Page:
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Old 2nd April 2020, 16:19   #1  |  Link
Dyomich
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MSU Cloud Benchmark 2020

Last year our video-codecs testing group released a report on video transcoding clouds comparison-2019.
We compared a price and a quality of encoding in 6 services (Alibaba, Amazon Elastic Transcoder, AWS Elemental MediaConvert, Coconut, Qencode, Zencoder). We are going to expand this comparison this year: compare more services, add more analytical tools, use cases and provide maximally accurate results.

To provide more reliable comparison results in the report, we invite you to validate the 2020 comparison results in cloud-encoding services. If you use any cloud encoding service, you can use your own account for testing (or register a new one). We will provide enterprise reports for all contributors and ready to pay for cloud encoding expenses. To participate, you can fill up this form or contact us: cloud@compression.ru
More info about contribution to Cloud Benchmark 2020

Due to events related to COVID-19, the dates might be extended. Relevant information will be posted on MSU Cloud Benchmark 2020 page: http://compression.ru/cloud2020/ and via newsletter.
Results obtained in autumn 2019:

Last edited by Dyomich; 2nd April 2020 at 16:20. Reason: fix typos
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Old 2nd April 2020, 21:47   #2  |  Link
benwaggoner
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What does "average relative bitrate" indicate? Some sort of compression efficiency (VMAF @ bitrate)?

And are the axes linear? So is cost of 8 8x more than a cost of 1? And a 0.5 average relative bitrate means same quality at 1/2 the bitrate?

Also, the symbols on the chart vary a lot in size; it would help for the smaller ones to match the larger in area for better legibility.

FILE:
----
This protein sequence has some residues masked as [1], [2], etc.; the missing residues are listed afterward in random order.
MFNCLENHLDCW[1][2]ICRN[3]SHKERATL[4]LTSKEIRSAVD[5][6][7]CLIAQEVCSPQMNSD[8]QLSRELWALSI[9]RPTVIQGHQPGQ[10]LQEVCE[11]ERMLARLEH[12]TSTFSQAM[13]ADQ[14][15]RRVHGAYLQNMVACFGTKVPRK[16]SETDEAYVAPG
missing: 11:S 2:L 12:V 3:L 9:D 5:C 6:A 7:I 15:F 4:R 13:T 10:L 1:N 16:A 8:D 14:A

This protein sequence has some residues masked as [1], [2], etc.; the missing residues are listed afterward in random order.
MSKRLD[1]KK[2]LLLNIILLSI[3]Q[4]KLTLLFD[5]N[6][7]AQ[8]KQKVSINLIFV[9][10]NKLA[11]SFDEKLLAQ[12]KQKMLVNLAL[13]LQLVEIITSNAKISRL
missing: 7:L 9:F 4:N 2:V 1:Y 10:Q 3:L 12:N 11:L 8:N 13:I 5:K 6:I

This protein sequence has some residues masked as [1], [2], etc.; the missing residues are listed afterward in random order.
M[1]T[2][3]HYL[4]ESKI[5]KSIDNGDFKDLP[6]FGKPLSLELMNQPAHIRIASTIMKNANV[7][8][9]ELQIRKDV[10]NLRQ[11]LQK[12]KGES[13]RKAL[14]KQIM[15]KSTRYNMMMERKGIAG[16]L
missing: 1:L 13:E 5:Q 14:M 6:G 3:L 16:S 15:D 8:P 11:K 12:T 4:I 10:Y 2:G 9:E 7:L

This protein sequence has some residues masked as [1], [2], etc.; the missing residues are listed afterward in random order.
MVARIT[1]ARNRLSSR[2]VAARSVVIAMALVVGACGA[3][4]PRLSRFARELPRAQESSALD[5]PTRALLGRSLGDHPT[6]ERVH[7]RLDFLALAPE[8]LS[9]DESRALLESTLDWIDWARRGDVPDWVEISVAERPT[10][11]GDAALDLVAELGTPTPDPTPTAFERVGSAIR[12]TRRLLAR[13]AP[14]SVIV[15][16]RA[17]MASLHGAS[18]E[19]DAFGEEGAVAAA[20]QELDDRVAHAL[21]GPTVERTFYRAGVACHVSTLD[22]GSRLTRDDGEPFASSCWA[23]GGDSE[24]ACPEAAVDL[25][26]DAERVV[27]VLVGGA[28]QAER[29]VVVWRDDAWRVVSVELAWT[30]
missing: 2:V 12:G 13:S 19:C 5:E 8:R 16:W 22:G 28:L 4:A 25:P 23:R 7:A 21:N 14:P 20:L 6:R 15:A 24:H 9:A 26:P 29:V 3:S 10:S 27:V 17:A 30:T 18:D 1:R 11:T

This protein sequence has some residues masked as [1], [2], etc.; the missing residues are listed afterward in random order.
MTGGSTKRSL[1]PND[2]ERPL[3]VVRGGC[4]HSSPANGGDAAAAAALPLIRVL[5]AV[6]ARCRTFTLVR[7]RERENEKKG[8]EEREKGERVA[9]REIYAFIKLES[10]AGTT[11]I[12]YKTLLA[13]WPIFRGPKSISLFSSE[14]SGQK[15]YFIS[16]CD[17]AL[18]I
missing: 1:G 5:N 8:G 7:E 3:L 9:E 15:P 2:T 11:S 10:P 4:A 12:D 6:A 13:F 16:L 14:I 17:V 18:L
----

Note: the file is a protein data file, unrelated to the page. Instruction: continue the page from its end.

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Old 3rd April 2020, 14:04   #3  |  Link
Dyomich
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Quote:
Originally Posted by benwaggoner View Post
What does "average relative bitrate" indicate? Some sort of compression efficiency (VMAF @ bitrate)?
And are the axes linear? So is cost of 8 8x more than a cost of 1? And a 0.5 average relative bitrate means same quality at 1/2 the bitrate?
Yes, here "average relative bitrate" indicates the difference between RD-curves (YUV-SSIM quality) of competitors and reference (an H.264 AWS Elemental Media Convert was chosen as a reference) integrated by quality. So, and 0.5 average relative bitrate means the same quality at 1/2 the bitrate, and the cost of "8" is 8x more than a cost of 1. The axes are linear.
(more explanation is given in the report (D.4. Bitrate Ratio for the Same Quality), in this report encoding speed was replaced by encoding cost. In the next report we are planning to take encoding speed into account too)

Quote:
Originally Posted by benwaggoner View Post
Also, the symbols on the chart vary a lot in size; it would help for the smaller ones to match the larger in area for better legibility.
This chart was exported from the interactive version, but it can be zoomed in HTML report or here: http://compression.ru/video/codec_co...9/#report_info
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Old 3rd April 2020, 17:00   #4  |  Link
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Thanks for the update.

For MS-SSIM is that just the arithmetic mean of the scores of each frame? I worry that makes rate control matter a lot less, since quality variability can be a huge problem, but not captured by mean-of-frames metrics.

Also, what a medium preset means can vary a lot between vendors. A useful alternative view would be looking at quality at fixed cost (time or $).
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Old 6th April 2020, 10:42   #5  |  Link
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Quote:
Originally Posted by benwaggoner View Post
Thanks for the update.

For MS-SSIM is that just the arithmetic mean of the scores of each frame? I worry that makes rate control matter a lot less, since quality variability can be a huge problem, but not captured by mean-of-frames metrics.

Also, what a medium preset means can vary a lot between vendors. A useful alternative view would be looking at quality at fixed cost (time or $).
Given how coarse some of the platforms are, even just a chart of fast-medium-slow for each would be substantially more expressive. Based on the appendix, they seem to have run quite a few runs on each.
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